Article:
There is much to lament in the politicization of the Covid-19 pandemic, the spread of disinformation and misinformation, the deep divisions within the U.S. population and, globally, in people’s perceptions of the pandemic and willingness to trust guidance and embrace protective measures. These divisions should inspire a reexamination of the reasons that some public health recommendations fell flat, in addition to an acknowledgment that political expedience played a role in sowing mistrust. As the pandemic evolves, as the measures of its effects become more complex, and as guidance requires greater tailoring to specific populations, effective communication becomes even more important. Providing clear guidance, including explaining the rationale for various recommendations, acknowledging the social and economic trade-offs involved in complying with them, and offering people the resources they will need to effectively manage these trade-offs, would go a long way toward enabling the adoption of those recommendations.

Most important, attention to the engagement of trusted community leaders and spokespeople is required, as is listening authentically to communities from the start. Rather than focusing solely on what is being recommended, it’s equally important for public health leaders to focus on how recommendations are communicated and disseminated. Early engagement of community representatives is critical so that various aspects of anticipated guidance can be discussed in detail, including rationales, trade-offs, and the most appropriate communication channels and formats. Engagement must not only come in the form of an emergency response, but must involve a consistent presence, which can then be leveraged and activated further during times of urgent need.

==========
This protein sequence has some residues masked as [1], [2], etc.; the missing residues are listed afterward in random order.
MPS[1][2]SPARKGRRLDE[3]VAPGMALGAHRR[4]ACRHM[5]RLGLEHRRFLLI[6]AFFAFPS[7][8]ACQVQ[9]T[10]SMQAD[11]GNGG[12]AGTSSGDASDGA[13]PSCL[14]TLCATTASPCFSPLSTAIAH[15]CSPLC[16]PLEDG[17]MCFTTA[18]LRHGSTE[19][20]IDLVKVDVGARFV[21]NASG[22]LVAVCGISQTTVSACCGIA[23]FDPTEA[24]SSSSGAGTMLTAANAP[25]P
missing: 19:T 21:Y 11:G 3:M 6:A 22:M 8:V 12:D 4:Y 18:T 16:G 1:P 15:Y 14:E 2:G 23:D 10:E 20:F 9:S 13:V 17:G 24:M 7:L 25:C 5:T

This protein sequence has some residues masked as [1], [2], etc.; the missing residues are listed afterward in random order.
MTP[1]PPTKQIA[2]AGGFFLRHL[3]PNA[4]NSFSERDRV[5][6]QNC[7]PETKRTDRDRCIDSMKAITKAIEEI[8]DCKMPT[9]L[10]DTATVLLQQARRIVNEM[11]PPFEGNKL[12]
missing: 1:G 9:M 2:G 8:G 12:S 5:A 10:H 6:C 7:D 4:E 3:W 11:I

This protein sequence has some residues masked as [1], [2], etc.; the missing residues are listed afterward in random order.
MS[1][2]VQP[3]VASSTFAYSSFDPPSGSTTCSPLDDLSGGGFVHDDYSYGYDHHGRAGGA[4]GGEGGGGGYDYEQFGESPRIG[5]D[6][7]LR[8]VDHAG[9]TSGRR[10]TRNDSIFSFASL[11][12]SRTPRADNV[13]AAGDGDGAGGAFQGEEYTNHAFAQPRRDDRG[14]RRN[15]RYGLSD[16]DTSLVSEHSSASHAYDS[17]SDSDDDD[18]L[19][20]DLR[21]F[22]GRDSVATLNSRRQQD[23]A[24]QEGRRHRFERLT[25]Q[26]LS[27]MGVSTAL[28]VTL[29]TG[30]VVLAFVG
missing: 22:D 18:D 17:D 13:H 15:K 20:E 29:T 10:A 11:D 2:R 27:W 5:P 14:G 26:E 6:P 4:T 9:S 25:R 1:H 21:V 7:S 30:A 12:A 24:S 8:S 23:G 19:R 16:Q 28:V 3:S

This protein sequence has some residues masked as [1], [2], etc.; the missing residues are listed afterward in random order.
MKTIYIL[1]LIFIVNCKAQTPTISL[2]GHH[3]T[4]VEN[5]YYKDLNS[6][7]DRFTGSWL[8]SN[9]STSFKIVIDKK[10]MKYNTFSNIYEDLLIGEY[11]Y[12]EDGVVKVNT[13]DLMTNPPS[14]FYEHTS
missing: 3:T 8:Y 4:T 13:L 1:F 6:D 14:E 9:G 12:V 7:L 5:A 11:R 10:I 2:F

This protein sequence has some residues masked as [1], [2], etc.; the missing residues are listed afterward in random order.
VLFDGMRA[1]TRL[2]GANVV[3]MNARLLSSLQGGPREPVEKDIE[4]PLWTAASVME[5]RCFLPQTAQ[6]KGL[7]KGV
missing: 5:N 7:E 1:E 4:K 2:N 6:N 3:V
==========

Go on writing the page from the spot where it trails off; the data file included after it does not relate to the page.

The current moment in the Covid-19 pandemic is a pivotal one. There is an urgent need to confront a future in which SARS-CoV-2 will remain with us, threatening the health and well-being of millions of people throughout the world. At the same time, it’s important to acknowledge that objectively we are in a better place with regard to the virus than we’ve ever been and that in fact many people believe the pandemic is behind us. This reality compels us to avoid using alarmist language and to offer valid and feasible solutions to bring people along to a new, nonemergency phase of the pandemic. How we craft our policies, programs, and associated messaging in this context and who delivers the messages is as important as ever.